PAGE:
Suicide In Malaysia: Why We Need To Do Better And Decriminalise It

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The pandemic this year has taken a toll on everyone regardless of their economic or social status. Some have lost their jobs, others are struggling to make ends meet, and there is also a lack of socialising. We definitely encourage everyone to stay home as much as possible and take precaution. However, there is no denying the positive effects of meeting up and spending time with family and friends. As a result, many people around the world have seen their mental health take the brunt of this. Unfortunately, a recent tweet by our very own Kementerian Kesihatan Malaysia has gone viral for the wrong reasons. In an attempt to highlight steps to take in cases of attempted suicide in Malaysia, they have been receiving a lot of backlash.


KKM Malaysia and Suicide in Malaysia

Kementerian Kesihatan Malaysia
Image credit: moh.gov.my

Our Malaysian Health Ministry has seen a big spike in followers on Twitter this year thanks to their ability to provide daily updates on the situation. However, this also means that there are more eyes on them. Additionally, Twitter is a space that they cannot control and thus Malaysians have been speaking their minds on this issue.

In the tweet attached below, KKMalaysia lists out the steps a person should follow if they find themselves in a situation with someone at risk of self-harm, suicide, or hurting another person. The first step is to call 999 which is the Malaysian emergency telephone number.

The backlash they are receiving is due to the fact that attempted suicide in Malaysia is seen as a crime. In fact, Malaysia is one of the few remaining countries that still criminalises suicide. S.309 of the Malaysian Penal Code states that those who attempt to commit suicide and perform any act towards the commission of such offence shall be punished with up to one year of imprisonment or with a fine, or both. 

Therefore many users are discouraging others from calling 999 to avoid any such outcomes. Unfortunately, it also puts a spotlight on the way suicide and mental health in general is viewed by the Malaysian government.

Prioritising Your Mental Health

Mental Health and Suicide in Malaysia
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Firstly, we want to make it clear that your mental health is very important and should be prioritised. Although we must still do our part in flattening the curve, there are still ways to take care of our mental health. After all, depression and anxiety can affect people of all ages, status, and gender. Which is why it is important that we look out for each other.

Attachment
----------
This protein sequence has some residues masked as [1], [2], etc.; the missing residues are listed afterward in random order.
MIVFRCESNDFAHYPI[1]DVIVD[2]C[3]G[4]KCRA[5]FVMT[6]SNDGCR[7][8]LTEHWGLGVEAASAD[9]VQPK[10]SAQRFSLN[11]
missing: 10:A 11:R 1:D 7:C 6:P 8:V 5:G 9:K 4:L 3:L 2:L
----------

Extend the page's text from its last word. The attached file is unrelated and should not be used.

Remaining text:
Take some time out of your day to write down what is affecting you and how you feel about it. At first it might be difficult to think of these things but it can be helpful to have it written out. This way you can also visually see the different aspects of your life that are affected.

ways to take care of mental health
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Next, you will need to try out a variety of options to see which is the most impactful. Everyone is different and therefore even the common practices might vary in effectiveness. Some helpful ones include breathing techniques, meditation, journaling, and exercise. These are great ways to help you physically take control of your mental health.

However, sometimes the best way is to confront the thoughts. Similar to journaling, it’s about putting your thoughts into words and then challenging them. You can do this by talking to someone you trust or speaking to a trained therapist. Through this method, you will mentally take control of your thoughts by understanding and changing the way you think.

Therapy and preventing suicide in Malaysia
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Some options for therapy include The Help Talk which allows you to talk to a qualified therapist any time and anywhere. Meanwhile, HELP University also offers counselling services. You can also opt for a support group which will focus more on sharing and supporting each other. Check out this list for more options on counselling and therapy services.

If you know someone who is struggling with their mental health, do try to reach out for them. Even if they are unwilling to open up, it can be nice to know they have someone supporting them.